Planning is a discipline in tension. Its origins are both in the pragmatic practice of delivering material transformation and in utopian theories of how to build better cities. For some time, it has been argued that the divide between theory and practice in planning has been growing – particularly the gap between academics and practitioners. In part this is driven by the kinds of metrics of research excellence that to which planning schools in the global north are subjected, rewarding theoretical nuance above practical engagement (Frank, 2006).
Theoretical frames can seem far removed from the day-to-day realities of putting together land use plans, running engagement events in community halls and negotiating with developers. Furthermore, there are well aired questions around how planning theories from the global north continue to be taught to practitioners working in the global south, with attendant issues of colonialism (e.g. Watson, 2002). In this session we seek to explore how theory can more productively engage with the practice of planning, both in the global north and south.
We welcome conceptual and/or empirical papers that examine any of the following issues :
• Beyond the usual suspects: applying theory from other disciplines
• Northern theory in southern contexts, southern theory in the north
• Connecting theory and practice in planning education
• The scholar as practitioner
• Bringing theory to planning methodologies
• Decolonizing planning theories and methodologies
• Southern methodologies
• Planning professionalism and ethics in the south
• Critical praxis in planning pedagogy
• Insurgent planning – (de)colonization of planning theory (Miraftab, 2009)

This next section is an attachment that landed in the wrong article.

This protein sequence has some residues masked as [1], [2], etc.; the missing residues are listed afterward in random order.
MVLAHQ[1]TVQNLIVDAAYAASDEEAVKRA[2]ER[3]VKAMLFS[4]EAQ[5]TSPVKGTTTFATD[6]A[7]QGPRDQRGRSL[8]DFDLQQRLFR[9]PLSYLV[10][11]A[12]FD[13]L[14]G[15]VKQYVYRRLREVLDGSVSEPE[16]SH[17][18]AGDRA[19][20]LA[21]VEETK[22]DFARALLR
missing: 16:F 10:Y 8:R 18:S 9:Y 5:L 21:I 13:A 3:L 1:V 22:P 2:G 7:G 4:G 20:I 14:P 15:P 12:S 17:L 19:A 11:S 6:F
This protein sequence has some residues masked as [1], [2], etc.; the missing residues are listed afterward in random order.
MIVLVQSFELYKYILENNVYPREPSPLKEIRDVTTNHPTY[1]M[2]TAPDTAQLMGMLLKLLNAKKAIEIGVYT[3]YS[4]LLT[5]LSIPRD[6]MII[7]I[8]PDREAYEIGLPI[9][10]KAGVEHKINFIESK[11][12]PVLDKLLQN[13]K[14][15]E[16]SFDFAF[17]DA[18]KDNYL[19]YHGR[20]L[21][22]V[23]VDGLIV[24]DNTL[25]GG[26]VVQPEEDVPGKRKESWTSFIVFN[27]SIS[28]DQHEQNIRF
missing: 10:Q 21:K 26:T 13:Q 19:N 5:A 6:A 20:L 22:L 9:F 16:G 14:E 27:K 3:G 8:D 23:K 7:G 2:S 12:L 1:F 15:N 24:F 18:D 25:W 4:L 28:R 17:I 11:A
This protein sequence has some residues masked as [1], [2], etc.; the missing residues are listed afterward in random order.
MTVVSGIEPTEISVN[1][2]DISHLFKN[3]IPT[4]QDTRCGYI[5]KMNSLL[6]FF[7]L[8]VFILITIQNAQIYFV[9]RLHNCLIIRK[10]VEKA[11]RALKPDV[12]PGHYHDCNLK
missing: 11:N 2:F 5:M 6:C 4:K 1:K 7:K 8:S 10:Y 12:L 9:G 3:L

• Knowledge co-production in practice
Frank, A I 2006 Three decades of thought on planning education. Journal of Planning Literature 21;1 15-67.
Miraftab, F 2009 Insurgent planning: Situating radical planning in the global south. Planning Theory 8;1 32-50.
Watson, V 2002 The usefulness of normative planning theories in the context of sub-Saharan Africa. Planning Theory 1;1 27-52.
|Presenter||Emmanuel Frimpong Boamah*, SUNY - Buffalo, Planning the Postcolony: Deconstructing the Institutions of Planning in Ghana||20||3:05 PM|
|Presenter||Claire Tollis*, Transport, Mobility & City Research Unit, Alain L'HOSTIS, Transport, Mobility & City Research Unit, Can a “scholar-mobilizer” approach significantly contribute to implementing the mobility transition? An experiment with Loos-en-Gohelle inhabitants (Northern France).||20||3:25 PM|
|Presenter||Neville Mars*, Dynamic City Foundation, Shanghai, Fostering Divergent Urban Evolution in China||20||3:45 PM|
|Presenter||Jouni Hakli*, Tampere University, Kirsi P Kallio, Tampere University, Olli Ruokolainen, Tampere University, A missing citizen? Issue-based citizenship in city-regional planning||20||4:05 PM|
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